The Postcard Poems
Posted by Richard Conniff on July 5, 2015
MY father was a great believer in the Postal Service, and when his grandchildren were young, his postcards to them arrived almost daily. They were plain white postcards, never the photo variety, so there was plenty of room to write on both sides, and from edge to edge. What he wrote was almost always nonsense verse, with titles like “The Mother of All French Fries,” and “Reasons to Sneeze.”
I keep them, now that my father is gone and my children are grown, in a couple of file boxes under a bed and pull them out occasionally to remind myself of that time. They have almost nothing to do with reality, and yet they are the reality that survives. On a postcard from 1985, my oldest child is still a 2-year-old hunting for jelly beans with his entourage:
Jamie Conniff took a ride
With six monkeys by his side,
Fourteen leopards out ahead,
Sharp of fang with eyes of red…
My youngest, from a 1997 postcard, is still 8 years old and birdlike:
Clare paints her hair to look like wings
Because that lets her fly
Over the hills at break of day
Into the by-and-by
Animals were my father’s usual theme, as they are in many verses and stories for children. He wrote about monarch butterflies, singing mice, spitting camels, cats and dogs, a living conch picked up on the beach and tossed back into the water (“Two passing gulls that saw it hissed, / Went diving for it, but they missed”), and the occasional snow leopard. Animals are, of course, a natural topic in childhood, when we are sorting out big questions about what we are, what we should or shouldn’t eat, what might possibly eat us, and of course what might be lurking under the bed to do so at this moment. For Ben, age 6, my father wrote:
Bears don’t scare me!
I’m too big:
I make noises like a pig!
I make noises like an owl:
You should hear me hoot and howl!
But the power of animals to inspire feelings of strangeness, wonder and delight had somehow not faded for my father, any more than it had for his grandchildren. Or maybe he was simply recovering a natural sense of awe after the long forgetfulness of his working life. At times he relived his own childhood fears — for instance, in a poem about a vicious chow dog the family kept (“Minsing’s evil yellow eye / Rolled from sky to earth to sky”).
My father had taught writing to college students, inculcating them in “The Elements of Style” by William Strunk Jr. and E. B. White, with its emphasis on plain language, orderliness, short, simple sentences and a close regard for the reader’s perspective. His mantra was “Rewrite, rewrite, rewrite,” and the program he ran had the unfortunately Orwellian name “Prose Control.” But in retirement, he seemed to chuck all that, and cram the page with whatever happened to wing through his mind at the moment. He wrote not as James C. G. Conniff, ponderous and professorial, but as JimBaba, crackpot elder extraordinaire.
As a writer myself, still firmly in the realm of Strunk and White, I sometimes envied his freewheeling disdain for prose control. But it could also be disconcerting. His children’s verse often veered into bizarre literary or political territory. It was hard to explain to my daughter, Clare, why her stuffed bear would have a habit of eating “its weight in honey combs / And books of Seamus Heaney’s poems.” Likewise,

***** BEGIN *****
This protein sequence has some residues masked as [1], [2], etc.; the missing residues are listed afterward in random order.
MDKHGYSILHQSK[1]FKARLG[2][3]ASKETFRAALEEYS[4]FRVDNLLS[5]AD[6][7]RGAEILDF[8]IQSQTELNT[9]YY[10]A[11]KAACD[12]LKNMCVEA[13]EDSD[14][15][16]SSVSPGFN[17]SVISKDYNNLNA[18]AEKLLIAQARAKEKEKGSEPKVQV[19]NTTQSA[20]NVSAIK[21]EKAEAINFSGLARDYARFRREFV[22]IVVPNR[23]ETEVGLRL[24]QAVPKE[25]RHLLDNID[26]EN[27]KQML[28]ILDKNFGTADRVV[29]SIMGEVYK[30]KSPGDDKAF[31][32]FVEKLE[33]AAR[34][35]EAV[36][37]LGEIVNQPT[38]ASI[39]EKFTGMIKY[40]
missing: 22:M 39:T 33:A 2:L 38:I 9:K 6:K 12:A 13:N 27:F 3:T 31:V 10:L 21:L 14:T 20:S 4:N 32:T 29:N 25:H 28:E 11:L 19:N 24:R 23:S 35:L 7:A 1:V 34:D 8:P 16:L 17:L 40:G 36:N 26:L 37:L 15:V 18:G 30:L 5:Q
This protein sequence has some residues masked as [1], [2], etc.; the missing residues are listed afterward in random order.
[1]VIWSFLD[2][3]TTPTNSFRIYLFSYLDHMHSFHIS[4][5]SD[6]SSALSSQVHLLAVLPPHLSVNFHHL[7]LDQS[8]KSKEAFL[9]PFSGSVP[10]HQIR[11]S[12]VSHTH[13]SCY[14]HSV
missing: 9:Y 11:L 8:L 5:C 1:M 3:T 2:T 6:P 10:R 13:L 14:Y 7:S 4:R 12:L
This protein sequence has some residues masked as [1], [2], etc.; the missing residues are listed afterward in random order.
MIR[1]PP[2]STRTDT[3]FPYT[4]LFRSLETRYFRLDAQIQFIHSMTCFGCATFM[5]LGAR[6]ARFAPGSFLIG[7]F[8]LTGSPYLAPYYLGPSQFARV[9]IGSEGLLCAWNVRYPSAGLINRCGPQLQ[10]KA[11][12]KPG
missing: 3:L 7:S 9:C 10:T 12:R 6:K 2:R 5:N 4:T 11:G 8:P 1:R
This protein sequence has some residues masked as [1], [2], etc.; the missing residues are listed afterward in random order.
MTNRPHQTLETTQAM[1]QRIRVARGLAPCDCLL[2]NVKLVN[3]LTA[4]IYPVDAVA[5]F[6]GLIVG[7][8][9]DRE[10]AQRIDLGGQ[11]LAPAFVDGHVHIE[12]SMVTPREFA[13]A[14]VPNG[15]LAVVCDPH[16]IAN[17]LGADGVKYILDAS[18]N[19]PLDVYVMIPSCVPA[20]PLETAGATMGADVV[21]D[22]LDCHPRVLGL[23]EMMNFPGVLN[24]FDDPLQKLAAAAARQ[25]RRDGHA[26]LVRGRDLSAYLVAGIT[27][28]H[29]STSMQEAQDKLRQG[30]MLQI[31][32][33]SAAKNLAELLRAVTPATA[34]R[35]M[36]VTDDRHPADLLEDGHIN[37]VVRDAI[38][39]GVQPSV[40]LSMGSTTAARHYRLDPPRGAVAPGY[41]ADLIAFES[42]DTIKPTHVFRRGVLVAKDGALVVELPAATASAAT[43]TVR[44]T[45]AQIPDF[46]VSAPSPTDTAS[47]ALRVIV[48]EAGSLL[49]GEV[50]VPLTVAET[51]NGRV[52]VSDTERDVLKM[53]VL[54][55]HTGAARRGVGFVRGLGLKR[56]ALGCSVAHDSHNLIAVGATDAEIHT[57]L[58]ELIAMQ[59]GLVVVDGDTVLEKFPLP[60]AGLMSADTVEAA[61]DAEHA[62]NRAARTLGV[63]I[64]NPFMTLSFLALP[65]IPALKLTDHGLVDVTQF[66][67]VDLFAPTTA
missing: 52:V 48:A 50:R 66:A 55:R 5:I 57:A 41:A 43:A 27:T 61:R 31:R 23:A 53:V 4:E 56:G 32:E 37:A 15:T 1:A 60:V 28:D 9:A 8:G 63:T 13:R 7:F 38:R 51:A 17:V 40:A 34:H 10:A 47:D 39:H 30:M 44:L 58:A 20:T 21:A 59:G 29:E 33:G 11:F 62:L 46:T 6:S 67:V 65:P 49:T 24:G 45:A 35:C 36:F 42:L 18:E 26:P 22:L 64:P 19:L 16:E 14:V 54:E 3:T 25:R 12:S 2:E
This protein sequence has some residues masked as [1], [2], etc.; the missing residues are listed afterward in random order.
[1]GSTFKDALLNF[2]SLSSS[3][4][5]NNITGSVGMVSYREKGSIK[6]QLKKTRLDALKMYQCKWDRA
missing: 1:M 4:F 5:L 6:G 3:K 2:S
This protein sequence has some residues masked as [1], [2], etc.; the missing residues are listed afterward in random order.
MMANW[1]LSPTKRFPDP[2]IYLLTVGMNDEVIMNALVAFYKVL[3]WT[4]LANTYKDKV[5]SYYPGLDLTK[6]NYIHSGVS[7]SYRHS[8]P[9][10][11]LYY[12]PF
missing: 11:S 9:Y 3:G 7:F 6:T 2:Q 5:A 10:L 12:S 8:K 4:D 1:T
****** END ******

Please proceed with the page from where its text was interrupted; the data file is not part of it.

Boomba-Zoomba went to sea
In a waterlogged snot-green boat
(He had no choice — he’d been reading Joyce),
And he took along a goat.
I sometimes suggested edits to my father, little tweaks that might save the gems and omit the outright lunacy. “Do you think a 3-year-old will get that reference to Edwin Meese?” I wondered mildly. (Of the man who was then the United States attorney general, my father had written, “Ronald Reagan pulls his strings / Mousey Meesey dances, sings.”) “And, um, what about this line urging Ben to ‘give him a good one with your gat’?” (I looked it up. “Gat, noun: Handgun.”) “Maybe ‘bat’ would be more Ben’s style?” And so much less of a felony.
He always professed willingness to be edited. He had been a published poet as a young man, and he could recite many great poems from memory. At his funeral his former students — not English scholars but aging accountants, journalists, municipal clerks — remarked that lines of Milton or Keats that he had had them memorize still surfaced decades later in their minds. Poetry was the lost ambition of his youth.
In his 80s, he hoped that I would salvage his better self and make these poems publishable. I wanted to do so, because there were times when they lit up with the charm and zaniness of Roald Dahl or Edward Lear. But then I would point out a line or two in need of minor editing and he would immediately write a whole new poem from that point. “No, no, it’s just those two lines. The rest of it is fine,” I’d say. “O.K.,” he’d agree, and promptly unleash another torrent of verse, until I thought that maybe it was time to get back to my other work.
Often the poems went on too long, or made too little sense, and they were also overwhelming in their abundance, piling up like leaves in the corners of cabinets, sometimes unread. The postcards still turn up unexpectedly here and there around the house:
I like to watch the frogs bounce by;
They’re bulgy-eyed and jumpy.
The young are green as a parrot’s wing
While the old are green but grumpy.
I file them away. In their time, they gave the writer and his readership the enduring pleasure of words, rhythm and rhyme, and of animals in all their wonder. The postcard poems also reminded my children that a somewhat odd grandparent, somewhere at the other end of the mailbox, loved them dearly. And that is enough.